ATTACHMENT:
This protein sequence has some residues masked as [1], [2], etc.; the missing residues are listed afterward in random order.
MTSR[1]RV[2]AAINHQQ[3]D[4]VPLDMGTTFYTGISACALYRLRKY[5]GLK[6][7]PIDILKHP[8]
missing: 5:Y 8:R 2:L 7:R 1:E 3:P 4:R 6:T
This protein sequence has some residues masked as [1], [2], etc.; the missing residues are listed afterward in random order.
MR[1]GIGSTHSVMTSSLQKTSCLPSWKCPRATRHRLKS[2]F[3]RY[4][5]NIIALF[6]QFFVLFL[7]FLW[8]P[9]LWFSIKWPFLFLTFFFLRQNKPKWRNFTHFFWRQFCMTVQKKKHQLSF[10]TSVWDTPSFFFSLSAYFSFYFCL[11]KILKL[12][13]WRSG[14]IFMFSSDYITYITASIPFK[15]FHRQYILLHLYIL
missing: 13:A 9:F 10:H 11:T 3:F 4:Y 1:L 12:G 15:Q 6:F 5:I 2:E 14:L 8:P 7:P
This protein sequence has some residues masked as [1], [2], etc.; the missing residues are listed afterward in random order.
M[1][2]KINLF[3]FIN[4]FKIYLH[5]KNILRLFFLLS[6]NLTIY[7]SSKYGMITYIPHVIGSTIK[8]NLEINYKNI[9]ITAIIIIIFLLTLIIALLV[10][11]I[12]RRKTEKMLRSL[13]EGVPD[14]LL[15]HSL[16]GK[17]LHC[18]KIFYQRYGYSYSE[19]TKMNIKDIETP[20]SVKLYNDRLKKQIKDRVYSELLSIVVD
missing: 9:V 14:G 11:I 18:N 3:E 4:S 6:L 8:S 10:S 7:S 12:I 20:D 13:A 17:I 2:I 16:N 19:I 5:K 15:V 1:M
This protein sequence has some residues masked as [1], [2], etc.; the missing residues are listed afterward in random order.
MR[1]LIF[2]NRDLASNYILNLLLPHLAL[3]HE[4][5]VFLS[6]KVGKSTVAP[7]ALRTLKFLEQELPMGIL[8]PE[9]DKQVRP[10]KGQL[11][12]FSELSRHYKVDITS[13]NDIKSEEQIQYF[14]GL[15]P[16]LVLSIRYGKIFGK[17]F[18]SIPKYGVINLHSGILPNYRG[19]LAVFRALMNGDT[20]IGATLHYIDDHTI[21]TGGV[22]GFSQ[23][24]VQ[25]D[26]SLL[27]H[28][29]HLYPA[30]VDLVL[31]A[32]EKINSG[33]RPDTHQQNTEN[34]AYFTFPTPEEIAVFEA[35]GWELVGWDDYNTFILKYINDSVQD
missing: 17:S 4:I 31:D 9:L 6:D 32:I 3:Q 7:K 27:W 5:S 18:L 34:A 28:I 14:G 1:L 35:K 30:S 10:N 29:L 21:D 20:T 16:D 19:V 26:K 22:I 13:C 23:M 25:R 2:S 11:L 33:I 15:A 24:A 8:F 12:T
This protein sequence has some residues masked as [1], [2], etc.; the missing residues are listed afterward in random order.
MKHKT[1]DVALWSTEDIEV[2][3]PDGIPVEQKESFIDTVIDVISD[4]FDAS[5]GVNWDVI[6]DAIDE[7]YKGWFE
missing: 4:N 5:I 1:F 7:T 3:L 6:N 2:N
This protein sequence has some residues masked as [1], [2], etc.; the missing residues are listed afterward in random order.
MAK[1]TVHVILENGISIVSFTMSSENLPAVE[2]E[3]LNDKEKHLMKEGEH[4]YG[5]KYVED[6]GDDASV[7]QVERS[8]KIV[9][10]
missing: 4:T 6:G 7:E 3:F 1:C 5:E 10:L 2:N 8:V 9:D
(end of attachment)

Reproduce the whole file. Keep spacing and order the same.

This protein sequence has some residues masked as [1], [2], etc.; the missing residues are listed afterward in random order.
MTSR[1]RV[2]AAINHQQ[3]D[4]VPLDMGTTFYTGISACALYRLRKY[5]GLK[6][7]PIDILKHP[8]
missing: 5:Y 8:R 2:L 7:R 1:E 3:P 4:R 6:T
This protein sequence has some residues masked as [1], [2], etc.; the missing residues are listed afterward in random order.
MR[1]GIGSTHSVMTSSLQKTSCLPSWKCPRATRHRLKS[2]F[3]RY[4][5]NIIALF[6]QFFVLFL[7]FLW[8]P[9]LWFSIKWPFLFLTFFFLRQNKPKWRNFTHFFWRQFCMTVQKKKHQLSF[10]TSVWDTPSFFFSLSAYFSFYFCL[11]KILKL[12][13]WRSG[14]IFMFSSDYITYITASIPFK[15]FHRQYILLHLYIL
missing: 13:A 9:F 10:H 11:T 3:F 4:Y 1:L 12:G 15:Q 6:F 5:I 2:E 14:L 8:P 7:P
This protein sequence has some residues masked as [1], [2], etc.; the missing residues are listed afterward in random order.
M[1][2]KINLF[3]FIN[4]FKIYLH[5]KNILRLFFLLS[6]NLTIY[7]SSKYGMITYIPHVIGSTIK[8]NLEINYKNI[9]ITAIIIIIFLLTLIIALLV[10][11]I[12]RRKTEKMLRSL[13]EGVPD[14]LL[15]HSL[16]GK[17]LHC[18]KIFYQRYGYSYSE[19]TKMNIKDIETP[20]SVKLYNDRLKKQIKDRVYSELLSIVVD
missing: 9:V 14:G 11:I 18:N 3:E 4:S 6:L 8:S 10:S 7:S 12:I 20:D 13:A 17:I 2:I 16:N 19:I 5:K 15:V 1:M
This protein sequence has some residues masked as [1], [2], etc.; the missing residues are listed afterward in random order.
MR[1]LIF[2]NRDLASNYILNLLLPHLAL[3]HE[4][5]VFLS[6]KVGKSTVAP[7]ALRTLKFLEQELPMGIL[8]PE[9]DKQVRP[10]KGQL[11][12]FSELSRHYKVDITS[13]NDIKSEEQIQYF[14]GL[15]P[16]LVLSIRYGKIFGK[17]F[18]SIPKYGVINLHSGILPNYRG[19]LAVFRALMNGDT[20]IGATLHYIDDHTI[21]TGGV[22]GFSQ[23][24]VQ[25]D[26]SLL[27]H[28][29]HLYPA[30]VDLVL[31]A[32]EKINSG[33]RPDTHQQNTEN[34]AYFTFPTPEEIAVFEA[35]GWELVGWDDYNTFILKYINDSVQD
missing: 17:S 4:I 31:D 9:L 6:D 32:I 3:Q 7:K 27:W 5:S 18:L 34:A 28:I 14:G 1:L 35:K 30:S 10:N 29:L 21:D 20:T 16:D 19:V 26:K 22:I 13:C 23:M 25:R 2:S 11:L 33:I 15:A 24:A 8:F 12:T
This protein sequence has some residues masked as [1], [2], etc.; the missing residues are listed afterward in random order.
MKHKT[1]DVALWSTEDIEV[2][3]PDGIPVEQKESFIDTVIDVISD[4]FDAS[5]GVNWDVI[6]DAIDE[7]YKGWFE
missing: 4:N 5:I 1:F 7:T 3:L 6:N 2:N
This protein sequence has some residues masked as [1], [2], etc.; the missing residues are listed afterward in random order.
MAK[1]TVHVILENGISIVSFTMSSENLPAVE[2]E[3]LNDKEKHLMKEGEH[4]YG[5]KYVED[6]GDDASV[7]QVERS[8]KIV[9][10]
missing: 4:T 6:G 7:E 3:F 1:C 5:E 10:L 2:N 8:V 9:D